Last Updated: September 28 2022

Pyritinol (Pyrithioxine) is a molecule that is, structurally, two Vitamin B6 molecules attached to each other. It is touted to be an anti-hangover pill and a brain booster, with subpar evidence for both claims; it is linked to a moderate amount of avoidable side-effects.

Pyritinol is most often used for


Pyritinol (also known as pyrithioxine) is a compound with is essentially two Vitamin B6 molecules bound together by two sulfur atoms (a disulfide bridge). It has historically been used in European countries for treatment of Dementia and related issues of cognitive decline in the elderly. It is marketed under the brand name Encephabol.

It has had a resurgence as a nootropic compound for recreational use, but no studies have been undertaken in a young adult population.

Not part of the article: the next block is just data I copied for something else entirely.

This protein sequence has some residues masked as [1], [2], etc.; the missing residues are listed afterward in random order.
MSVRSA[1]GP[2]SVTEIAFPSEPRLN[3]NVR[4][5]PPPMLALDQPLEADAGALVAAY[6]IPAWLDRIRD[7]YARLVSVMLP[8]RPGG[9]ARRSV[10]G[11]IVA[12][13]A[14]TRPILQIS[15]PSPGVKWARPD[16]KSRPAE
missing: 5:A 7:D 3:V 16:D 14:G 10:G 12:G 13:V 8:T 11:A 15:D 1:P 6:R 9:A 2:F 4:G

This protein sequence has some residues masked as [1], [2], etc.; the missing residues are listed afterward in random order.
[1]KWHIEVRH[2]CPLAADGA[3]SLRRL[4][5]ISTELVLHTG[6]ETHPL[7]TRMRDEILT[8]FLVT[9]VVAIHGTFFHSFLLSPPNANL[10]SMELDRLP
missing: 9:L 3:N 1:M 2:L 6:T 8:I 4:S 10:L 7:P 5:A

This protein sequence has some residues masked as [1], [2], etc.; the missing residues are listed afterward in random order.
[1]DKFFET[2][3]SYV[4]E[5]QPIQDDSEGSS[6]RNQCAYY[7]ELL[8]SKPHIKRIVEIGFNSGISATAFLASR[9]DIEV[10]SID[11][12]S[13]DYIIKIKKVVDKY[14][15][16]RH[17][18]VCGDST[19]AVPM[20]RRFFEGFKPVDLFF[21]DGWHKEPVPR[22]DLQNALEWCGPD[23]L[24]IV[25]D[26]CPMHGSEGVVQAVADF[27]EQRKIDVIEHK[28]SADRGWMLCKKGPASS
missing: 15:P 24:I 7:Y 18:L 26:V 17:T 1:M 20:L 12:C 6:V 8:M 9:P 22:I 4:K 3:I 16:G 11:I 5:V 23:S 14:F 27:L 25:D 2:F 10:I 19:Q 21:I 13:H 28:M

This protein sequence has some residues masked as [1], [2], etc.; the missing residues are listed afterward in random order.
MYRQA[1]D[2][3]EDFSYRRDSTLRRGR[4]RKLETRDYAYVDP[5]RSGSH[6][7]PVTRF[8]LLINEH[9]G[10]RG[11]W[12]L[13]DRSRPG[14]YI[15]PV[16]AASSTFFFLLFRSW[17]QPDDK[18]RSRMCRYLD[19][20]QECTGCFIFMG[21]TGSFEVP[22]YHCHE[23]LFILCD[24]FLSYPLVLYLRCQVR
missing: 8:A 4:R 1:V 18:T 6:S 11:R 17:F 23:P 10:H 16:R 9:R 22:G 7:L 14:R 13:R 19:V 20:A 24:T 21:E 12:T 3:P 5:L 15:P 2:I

What else is Pyritinol known as?
Note that Pyritinol is also known as:
  • Pyrithioxine
  • Encephabol (Brand Name)
Pyritinol should not be confused with:
  • Pyridoxine (Vitamin B6)
Dosage information

A standard dosage of pyritinol used is 600mg taken in divided doses throughout the day with meals, usually 300mg taken with two meals of the day.

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